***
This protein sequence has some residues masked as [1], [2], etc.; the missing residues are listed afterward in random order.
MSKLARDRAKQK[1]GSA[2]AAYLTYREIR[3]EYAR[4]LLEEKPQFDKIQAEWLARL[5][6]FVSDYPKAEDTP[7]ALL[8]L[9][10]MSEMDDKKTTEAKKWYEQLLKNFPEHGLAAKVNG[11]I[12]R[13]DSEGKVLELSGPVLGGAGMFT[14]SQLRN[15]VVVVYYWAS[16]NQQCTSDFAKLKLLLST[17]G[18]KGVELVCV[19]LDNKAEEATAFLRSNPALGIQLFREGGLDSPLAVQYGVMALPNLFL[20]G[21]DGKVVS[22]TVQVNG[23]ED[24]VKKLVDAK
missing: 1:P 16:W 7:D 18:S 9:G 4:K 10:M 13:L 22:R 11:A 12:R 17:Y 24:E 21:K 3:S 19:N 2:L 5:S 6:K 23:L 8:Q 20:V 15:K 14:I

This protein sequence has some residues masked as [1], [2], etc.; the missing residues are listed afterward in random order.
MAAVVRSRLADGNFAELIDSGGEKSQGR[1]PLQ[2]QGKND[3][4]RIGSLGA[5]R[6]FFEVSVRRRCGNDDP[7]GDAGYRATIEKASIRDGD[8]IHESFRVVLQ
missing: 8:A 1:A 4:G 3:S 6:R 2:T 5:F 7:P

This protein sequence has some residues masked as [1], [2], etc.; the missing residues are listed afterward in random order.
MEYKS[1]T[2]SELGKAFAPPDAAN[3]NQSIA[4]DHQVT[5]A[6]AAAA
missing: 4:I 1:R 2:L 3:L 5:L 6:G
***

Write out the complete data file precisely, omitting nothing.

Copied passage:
This protein sequence has some residues masked as [1], [2], etc.; the missing residues are listed afterward in random order.
MSKLARDRAKQK[1]GSA[2]AAYLTYREIR[3]EYAR[4]LLEEKPQFDKIQAEWLARL[5][6]FVSDYPKAEDTP[7]ALL[8]L[9][10]MSEMDDKKTTEAKKWYEQLLKNFPEHGLAAKVNG[11]I[12]R[13]DSEGKVLELSGPVLGGAGMFT[14]SQLRN[15]VVVVYYWAS[16]NQQCTSDFAKLKLLLST[17]G[18]KGVELVCV[19]LDNKAEEATAFLRSNPALGIQLFREGGLDSPLAVQYGVMALPNLFL[20]G[21]DGKVVS[22]TVQVNG[23]ED[24]VKKLVDAK
missing: 1:P 16:W 7:D 18:S 9:G 4:K 10:M 13:L 22:R 11:A 12:R 17:Y 24:E 21:K 3:S 19:N 2:L 5:S 6:K 23:L 8:Q 20:V 15:K 14:I

This protein sequence has some residues masked as [1], [2], etc.; the missing residues are listed afterward in random order.
MAAVVRSRLADGNFAELIDSGGEKSQGR[1]PLQ[2]QGKND[3][4]RIGSLGA[5]R[6]FFEVSVRRRCGNDDP[7]GDAGYRATIEKASIRDGD[8]IHESFRVVLQ
missing: 8:A 1:A 4:G 3:S 6:R 2:T 5:F 7:P

This protein sequence has some residues masked as [1], [2], etc.; the missing residues are listed afterward in random order.
MEYKS[1]T[2]SELGKAFAPPDAAN[3]NQSIA[4]DHQVT[5]A[6]AAAA
missing: 4:I 1:R 2:L 3:L 5:L 6:G